Relationships between aboveground woody biomass and soil organic carbon in a semi-desert grassland.
Throop, Heather*,1, Archer, Steven1, McMurtry, Chad1, McClaran, Mitchel1, 1 University of Arizona, Tucson, AZ
ABSTRACT- The proliferation of woody plants into grasslands and savannas has been a prominent global land cover change over the past century. Recent estimates suggest that increased woody plant cover accounts for a significant fraction of the Northern Hemisphere carbon (C) sink. Considerable uncertainty exists, however, in the magnitude and spatial distribution of woody encroachment C sinks. Elevated under-canopy soil organic carbon (SOC) pools have been widely reported, but little is known about the spatial distribution of SOC relative to tree canopies. Understanding this distribution is critical, however, to developing accurate landscape-scale assessments of woody proliferation impacts on ecosystem C pools. We compared SOC and aboveground C pools for encroaching mesquite (Prosopis velutina) in an Arizona semi-desert grassland. We developed predictive equations of SOC distribution relative to tree size and bole-to-canopy position based on spatially-intensive sampling around 17 trees. We used these equations to predict SOC distribution around 31 trees with known aboveground C pools. SOC was significantly elevated close to the bole under large trees (>4m canopy radius). Aboveground C mass strongly predicted SOC pools (y=0.50x+3192.7, R2=0.84). SOC accounted for 56% of combined SOC + aboveground C pools on average, although the relative size of SOC pools declined with tree size (y=-11.98x+82.22, R2=0.56). Under-canopy SOC pools were elevated moderately relative to inter-canopy values (mean 19% increase). The relationships between above- and belowground C pools will facilitate landscape-level assessments of woody encroachment C sinks. Canopy radius can be used to successfully predict both aboveground and SOC pools.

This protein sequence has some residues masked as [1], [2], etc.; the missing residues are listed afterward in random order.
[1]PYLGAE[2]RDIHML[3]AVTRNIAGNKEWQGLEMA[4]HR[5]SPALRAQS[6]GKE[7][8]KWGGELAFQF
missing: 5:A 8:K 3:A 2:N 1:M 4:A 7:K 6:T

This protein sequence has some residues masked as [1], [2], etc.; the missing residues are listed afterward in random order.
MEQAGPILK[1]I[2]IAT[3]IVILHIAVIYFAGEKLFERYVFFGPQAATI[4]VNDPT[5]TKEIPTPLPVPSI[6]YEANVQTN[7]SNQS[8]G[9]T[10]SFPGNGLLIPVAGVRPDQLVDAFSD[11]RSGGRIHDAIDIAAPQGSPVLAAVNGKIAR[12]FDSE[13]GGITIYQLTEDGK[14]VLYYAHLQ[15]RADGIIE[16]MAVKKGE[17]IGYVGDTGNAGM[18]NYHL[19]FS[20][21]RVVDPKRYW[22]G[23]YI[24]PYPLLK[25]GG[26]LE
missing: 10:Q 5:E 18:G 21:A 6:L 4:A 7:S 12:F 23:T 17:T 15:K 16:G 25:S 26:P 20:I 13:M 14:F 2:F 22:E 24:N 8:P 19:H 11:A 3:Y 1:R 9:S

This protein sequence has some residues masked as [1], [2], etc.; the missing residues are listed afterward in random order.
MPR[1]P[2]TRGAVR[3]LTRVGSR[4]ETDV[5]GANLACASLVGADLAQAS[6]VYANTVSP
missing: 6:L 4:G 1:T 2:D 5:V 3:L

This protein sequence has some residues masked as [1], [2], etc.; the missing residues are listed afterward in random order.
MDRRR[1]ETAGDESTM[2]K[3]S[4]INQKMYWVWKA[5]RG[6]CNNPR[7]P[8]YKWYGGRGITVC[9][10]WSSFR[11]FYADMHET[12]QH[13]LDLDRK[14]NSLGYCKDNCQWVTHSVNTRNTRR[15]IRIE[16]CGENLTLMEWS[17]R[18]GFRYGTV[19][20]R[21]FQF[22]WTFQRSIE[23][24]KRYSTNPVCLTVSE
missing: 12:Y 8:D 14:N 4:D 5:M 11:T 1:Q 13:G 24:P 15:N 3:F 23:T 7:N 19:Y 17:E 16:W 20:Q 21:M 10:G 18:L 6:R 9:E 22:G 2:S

Key words: desert grassland, woody encroachment, carbon cycling
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